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  • br Introduction br The English National Health Service Breas

    2020-08-12


    Introduction
    The English National Health Service Breast Screening Programme (NHSBSP) started in 1987 following the Forrest report.1 The programme currently undertakes two-view mammography on women aged 50e70 years at intervals of 3 years. Following the AgeX trial, invitations now occur from age range 47e73 years as the trial involves random-ising women aged 47e49 and 71e73 to receive an invitation to screening.2
    There has been controversy for many years related to the optimum balance between benefits and harms in screening for breast cancer.3 In the UK, invasive cancer detection rate targets are informed by the Swedish Two-County rando-mised controlled trial, which detected nearly all cancers as invasive and are age standardised.4,5 In Europe, targets are set at three times the underlying incidence rate for first screen and 1.5 for subsequent screens.6
    Targets for recall rates range from 2% in Holland7 to a recommended upper threshold of 12% in the United States.8 Europe and the NHSBSP set separate targets for recall rate. At prevalent (first) screens, <5% in Europe with a minimum standard of <7% (but <7% and <10% respectively in the NHSBSP). At incident (subsequent) screens the European
    Percutaneous needle biopsy has essentially replaced open surgical biopsy for the diagnosis of both palpable and impalpable abnormalities.10 The NHSBSP has targets to reduce the rate of women referred for benign surgical bi-opsy, repeat operation rates, and targets to avoid early surveillance/follow-up9; however, no target is set for needle (cytology/core) biopsy rates. There has been some upward drift in needle biopsy rates over the years as units try to increase cancer detection and ensure diagnosis of malig-nancy prior to referral for surgery. In addition, there is marked variation in unit needle biopsy rates by a factor of three times at prevalent screens and a factor of about two times at incident screens.11
    The aim of the present study was to examine the asso-ciation between cancer detection and needle biopsy rates and provide information that could potentially enable the setting of evidence-based needle biopsy rate ranges.
    Materials and methods
    Information on cancer detection, recall, and needle biopsy rates were taken from the national Korner (KC62) returns sent to Public Health England (PHE) annually and published by NHS Digital.10 Data in this Cisplatin paper are from 80 screening units over the 7 screening years 2009/10 to 2015/16. The KC62 datasets are based on women as the denominator and the needle biopsy rate is interpreted as the number of screened women who have at least one needle biopsy. There is no information on repeat or multiple biopsies in these returns. Similarly the KC62 returns record no information on multiple or bilateral cancers.  The models presented here, mostly look at the associa-tion between needle biopsy rates (from referral to cytology/ core biopsy) and cancer detection rate where cancer detection rates are based on all cancers. In practice, 97% of all cancers are detected following needle biopsies, the other 3% of cancers are almost all detected via open biopsy. Alternative models can be produced looking at the associ-ation between cancers detected only from needle biopsy against needle biopsy rates or the association between any biopsy (including open biopsy) and cancer detection rate. The rationale for the choice of models is discussed later, although gonorrhea should be noted that in practice the model re-sults are very similar.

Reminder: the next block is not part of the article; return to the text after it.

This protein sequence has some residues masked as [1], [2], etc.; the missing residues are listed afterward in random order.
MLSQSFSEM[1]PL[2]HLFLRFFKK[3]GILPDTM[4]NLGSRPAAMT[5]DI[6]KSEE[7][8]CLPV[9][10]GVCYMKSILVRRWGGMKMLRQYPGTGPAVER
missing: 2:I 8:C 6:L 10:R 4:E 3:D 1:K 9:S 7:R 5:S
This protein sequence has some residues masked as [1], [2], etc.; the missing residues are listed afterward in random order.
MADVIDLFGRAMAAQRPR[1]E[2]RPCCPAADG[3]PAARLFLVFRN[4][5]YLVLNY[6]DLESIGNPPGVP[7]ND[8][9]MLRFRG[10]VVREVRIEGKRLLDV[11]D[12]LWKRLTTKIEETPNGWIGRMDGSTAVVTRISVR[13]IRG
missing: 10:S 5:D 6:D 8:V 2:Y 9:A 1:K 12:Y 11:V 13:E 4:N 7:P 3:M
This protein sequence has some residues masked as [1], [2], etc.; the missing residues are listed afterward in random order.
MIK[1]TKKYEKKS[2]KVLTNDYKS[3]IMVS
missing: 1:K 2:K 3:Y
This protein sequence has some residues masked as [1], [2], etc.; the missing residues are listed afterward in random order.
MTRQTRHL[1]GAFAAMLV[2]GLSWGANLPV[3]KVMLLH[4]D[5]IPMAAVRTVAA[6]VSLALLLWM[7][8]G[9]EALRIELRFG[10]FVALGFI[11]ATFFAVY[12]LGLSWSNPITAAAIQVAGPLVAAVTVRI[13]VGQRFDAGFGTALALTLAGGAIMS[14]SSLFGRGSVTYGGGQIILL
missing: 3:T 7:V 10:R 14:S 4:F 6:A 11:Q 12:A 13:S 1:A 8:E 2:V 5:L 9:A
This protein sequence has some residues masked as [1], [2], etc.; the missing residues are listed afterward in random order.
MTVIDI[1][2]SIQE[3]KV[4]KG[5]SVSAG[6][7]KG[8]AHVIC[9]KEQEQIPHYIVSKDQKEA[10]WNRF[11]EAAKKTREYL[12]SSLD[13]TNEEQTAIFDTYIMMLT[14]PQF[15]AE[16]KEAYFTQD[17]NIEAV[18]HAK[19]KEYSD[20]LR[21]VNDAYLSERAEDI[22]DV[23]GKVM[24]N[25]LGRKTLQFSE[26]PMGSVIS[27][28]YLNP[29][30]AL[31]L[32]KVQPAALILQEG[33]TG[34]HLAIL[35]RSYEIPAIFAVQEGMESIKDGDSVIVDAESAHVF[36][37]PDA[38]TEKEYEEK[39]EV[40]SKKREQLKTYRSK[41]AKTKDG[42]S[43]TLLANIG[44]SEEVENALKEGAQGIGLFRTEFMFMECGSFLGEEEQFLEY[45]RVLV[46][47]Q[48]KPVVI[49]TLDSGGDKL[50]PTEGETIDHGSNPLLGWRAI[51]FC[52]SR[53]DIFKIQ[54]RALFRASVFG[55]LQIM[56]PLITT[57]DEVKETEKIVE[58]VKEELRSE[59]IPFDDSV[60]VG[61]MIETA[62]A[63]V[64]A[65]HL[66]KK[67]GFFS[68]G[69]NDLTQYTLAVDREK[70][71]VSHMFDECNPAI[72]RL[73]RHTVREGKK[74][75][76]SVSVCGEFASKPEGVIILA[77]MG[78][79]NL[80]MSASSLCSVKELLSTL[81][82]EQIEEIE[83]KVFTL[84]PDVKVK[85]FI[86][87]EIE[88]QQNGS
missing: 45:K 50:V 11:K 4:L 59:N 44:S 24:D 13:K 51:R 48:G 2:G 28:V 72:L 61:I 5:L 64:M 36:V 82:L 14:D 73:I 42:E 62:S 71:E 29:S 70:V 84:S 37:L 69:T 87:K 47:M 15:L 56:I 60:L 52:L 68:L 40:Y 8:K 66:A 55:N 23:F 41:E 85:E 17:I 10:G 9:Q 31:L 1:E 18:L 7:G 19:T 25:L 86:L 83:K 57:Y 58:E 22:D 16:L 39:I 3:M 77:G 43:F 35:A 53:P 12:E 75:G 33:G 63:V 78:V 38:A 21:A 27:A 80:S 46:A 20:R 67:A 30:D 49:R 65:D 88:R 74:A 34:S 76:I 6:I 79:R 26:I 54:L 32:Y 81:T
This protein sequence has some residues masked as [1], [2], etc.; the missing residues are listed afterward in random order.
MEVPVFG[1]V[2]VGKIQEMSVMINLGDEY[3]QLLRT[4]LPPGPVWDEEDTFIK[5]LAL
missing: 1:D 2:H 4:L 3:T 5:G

Linear models have been used to examine the association between biopsy rate and recall rate and non-linear (two parameter negative exponential) models have been used to examine the association between biopsy rates and cancer detection rates. All models are based on data from each of the 80 screening units and weighted by the number of women screened by each unit. Full details of the rationale behind the use of two parameter negative exponential models are given in Electronic Supplementary Material Appendix A.
    The false-positive needle biopsy rate (referred to in this paper for clarity as the non-malignant/benign biopsy rate) is estimated from the non-linear models and defined as the number of biopsies minus the number of cancers (invasive and non-invasive cancers) from the model.
    Results
    Relationship between biopsy rates and recall rate using linear regression
    Prevalent (first) screens (women aged 45e52 years) and incident (subsequent) screens (53e70 years)
    The association between needle biopsy rate and recall rate over the range of observed values has been modelled using linear regression weighted by the number of women screened by each unit. The model is biopsy rate (per 1,000 women screened) ¼ 3.44 recall rate (%) þ 6.74, p<0.001 with an Adj-R2 of 50.3% and correlation coefficient of 0.71. Therefore, for every 1% increase in recall rate at prevalent screens the biopsy rate increases by 0.344%. The fitted regression model for incident Cisplatin screens is biopsy rate (per 1,000) ¼ 2.67 recall rate (%) þ 5.41, p<0.001 with an Adj-R2 of 52% and correlation coefficient of 0.73. Therefore, for every 1% increase in recall rate at incident screens the bi-opsy rate increases by 0.267%. Fig 1 shows scatterplots of the biopsy rate and recall rate for prevalent and incident screens, respectively, with the 95% confidence band. There are no major departures from the line of best fit although a few units have high or low biopsy rates for their recall rate.